Abstract: In the event of fire in the lower levels of a high-rise building, the upper floors and escape routes can become contaminated with smoke very quickly and in less time than is required to evacuate the building. Control of smoke is therefore an important consideration in the design of buildings.
Abstract: Buildings are designed for the able bodied. As a result many disabled and elderly people find building facilities hazardous, awkward, frustrating or unusable. Even minor modifications at the design stage could result in facilities suitable for both the able and many of the disabled population.
Abstract: The rate and degree of sulphate attack depend on the concentration of sulphate present, the type and availability of the sulphate ion, the accessibility of water, and the type of cement and quality of concrete. Preventive measures include the following: use of sulphate-resisting cement, low water-cement ratio, minimum cement content, air- entrainment, waterproof coatings, drainage features, and special attention to reinforcing cover.
Abstract: This Digest discusses single-wall, air-supported structures consisting of four basic components: envelope, anchorage, inflation equipment, and doors. These components must be selected in accordance with carefully specified design criteria to provide for and ensure adequate safety and operation.
Abstract: Salvaged bricks should not give rise to any particular problems when used inside buildings. Their use under conditions that require exposure to weather, however, should be avoided because many of their properties have an adverse effect on the quality and performance of the brickwork. The need for "old-fashioned" bricks for this application can be met from current Canadian brick production which includes bricks imitating the colour, texture, shape and dimensions of the bricks made in earlier times but not possessing their inherent weaknesses. When it is considered necessary to use reclaimed bricks externally, careful attention must be paid to the design of the wall to afford it as much protection as possible from wetting, including that from rain, soil moisture, or the migration of water vapour from within the building. A mortar composed of lime and sand is desirable for laying salvaged bricks.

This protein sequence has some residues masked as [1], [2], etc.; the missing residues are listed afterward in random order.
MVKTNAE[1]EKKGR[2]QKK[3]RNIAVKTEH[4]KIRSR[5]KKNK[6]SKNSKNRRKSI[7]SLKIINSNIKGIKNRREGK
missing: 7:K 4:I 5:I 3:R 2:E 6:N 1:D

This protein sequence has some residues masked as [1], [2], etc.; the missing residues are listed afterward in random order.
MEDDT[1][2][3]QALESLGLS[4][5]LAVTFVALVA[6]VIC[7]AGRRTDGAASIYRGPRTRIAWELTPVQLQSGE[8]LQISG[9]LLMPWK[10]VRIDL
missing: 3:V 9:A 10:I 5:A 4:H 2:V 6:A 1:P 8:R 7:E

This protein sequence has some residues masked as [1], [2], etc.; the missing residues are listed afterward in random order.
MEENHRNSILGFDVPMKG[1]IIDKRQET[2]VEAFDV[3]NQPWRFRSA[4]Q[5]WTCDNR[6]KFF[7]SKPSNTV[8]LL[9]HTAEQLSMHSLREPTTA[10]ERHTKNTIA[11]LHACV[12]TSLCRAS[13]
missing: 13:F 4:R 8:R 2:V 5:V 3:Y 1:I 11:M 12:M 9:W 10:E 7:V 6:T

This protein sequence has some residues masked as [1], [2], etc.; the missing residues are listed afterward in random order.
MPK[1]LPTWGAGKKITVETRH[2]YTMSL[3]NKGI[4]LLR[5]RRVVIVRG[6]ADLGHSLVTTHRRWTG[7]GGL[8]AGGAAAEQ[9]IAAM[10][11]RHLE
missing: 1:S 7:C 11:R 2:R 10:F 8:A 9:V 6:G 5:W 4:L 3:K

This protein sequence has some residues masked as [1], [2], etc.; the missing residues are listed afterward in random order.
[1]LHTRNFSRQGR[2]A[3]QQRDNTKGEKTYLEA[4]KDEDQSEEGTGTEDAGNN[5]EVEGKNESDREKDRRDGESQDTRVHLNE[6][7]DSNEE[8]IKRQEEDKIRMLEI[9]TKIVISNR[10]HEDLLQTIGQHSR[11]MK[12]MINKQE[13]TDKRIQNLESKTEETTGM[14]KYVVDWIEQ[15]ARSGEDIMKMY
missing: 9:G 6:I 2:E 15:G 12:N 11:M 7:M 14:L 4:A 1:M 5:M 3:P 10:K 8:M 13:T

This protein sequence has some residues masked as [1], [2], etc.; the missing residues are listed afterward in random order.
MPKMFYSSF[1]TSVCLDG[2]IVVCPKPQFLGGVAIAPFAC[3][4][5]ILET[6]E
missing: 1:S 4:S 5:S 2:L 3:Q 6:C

Abstract: This Digest examines the acoustical environment of an open office plan, and discusses its problems and the elements that can be utilised to obtain acceptable results. A design procedure follows that allows the condition at any point within an open office to be determined at the planning stage.
Abstract: Concrete has long been recognized as a durable and versatile building material, and concrete masonry units are used widely in the construction of modern buildings. Exposure to elevated temperatures characteristic of those attained in fires, however, may induce marked changes in the thermal and rheological properties of the component materials of concrete. Because of this, attention has been focused for some time on the behaviour of masonry units under unusual circumstances such as those experienced during fires. Concrete performance in fire is the subject of this Digest.
Abstract: The proliferation of new lining materials and composite structural products, modification of established products which lead to higher flammabilities, and greater difficulties in testing, and application of the ASTM E84 test to materials for which it was never intended, have presented tunnel furnace operators with serious problems. In the case of thin plywoods and other semi-rigid lining materials (self-supporting across the width of the furnace), new methods of mounting may be required to assure both good reproducibility of results and a realistic appraisal of the behaviour of the material in an actual fire. In some cases it may be necessary to test such materials as part of a structure or assembly. ASTM E84 has probably not attained its final and immutable form.
Abstract: This Digest points out some ways by which building designers and utility planners can help to conserve fuel. The conservation of fuel for space heating is primarily a matter of minimizing losses. It includes minimizing the amount of energy that leaves a building by conduction through the building envelope, air leakage or exhaust from the building, and the discharge of heat by the cooling system. It goes even further, and involves reducing wastage of heat from power stations by having the heat rejected at a sufficiently high temperature to enable it to be utilized for heating buildings. The implementation of all these concepts can result in very significant savings in the amount of fuel used for space heating in Canada.
Abstract: It is the purpose of this Digest to direct attention to the slope stability problem as it relates to clays and to present information on the factors that affect the stability of slopes. Recommendations are given as to the precautions that should be taken to prevent tragedies. Although the clays of the St. Lawrence valley are emphasized, the method of analysis and the corrective measures described can be applied to clays in general.
Abstract: Toxic gases and vapours produced by combustion are responsible for the majority of deaths at building fires. For this reason fire authorities would like to consider regulations to restrict use of materials that produce large amounts of smoke and toxic gases. The present state of knowledge of toxic combustion products is probably not sufficient to guide the designer in his choice of combustible materials to be used in buildings. This Digest was prepared to keep him abreast of the problem and the efforts that are being made in this field.